Conspiracy theories are a popular topic of conversation in everyday life but are often frowned upon when it comes to academic discussions. Looking at the recent spate of philosophical interest in conspiracy theories, The Philosophy of Conspiracy Theories asks whether the assumption that belief in conspiracy theories is typically irrational is well founded. The Philosophy of Conspiracy Theories is aimed at both the philosopher and the non-philosopher. The book is a qualified defence of belief in conspiracy theories, presenting the argument that belief in particular conspiracy theories can be rational. It covers such issues as: who might be consider a qualified conspiracy theorist; how do we analyse claims of disinformation; is our reliance on official theories a good reason to be suspicious of rival conspiracy theories; and what we should do when official theories and conspiracy theories are in conflict?Matthew R. X. Dentith. Notes 2 ... 78a80) We will look at deHaven-Smith and his rather conspiratorial view on belief in conspiracy theories in Chapter 8. ... 2) A conspiracy theory must involve activity that is morally suspect (Pigden, 2006; Keeley, 2007). ... Many of these issues will be covered over the course of the book.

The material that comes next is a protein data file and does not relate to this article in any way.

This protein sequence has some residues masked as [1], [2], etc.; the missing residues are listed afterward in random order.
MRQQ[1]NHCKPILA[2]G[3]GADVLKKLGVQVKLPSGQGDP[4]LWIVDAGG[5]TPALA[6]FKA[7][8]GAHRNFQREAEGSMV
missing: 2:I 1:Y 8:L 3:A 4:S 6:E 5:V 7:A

|Title||:||The Philosophy of Conspiracy Theories|
|Author||:||Matthew R. X. Dentith|
|Publisher||:||Palgrave Macmillan - 2014-11-07|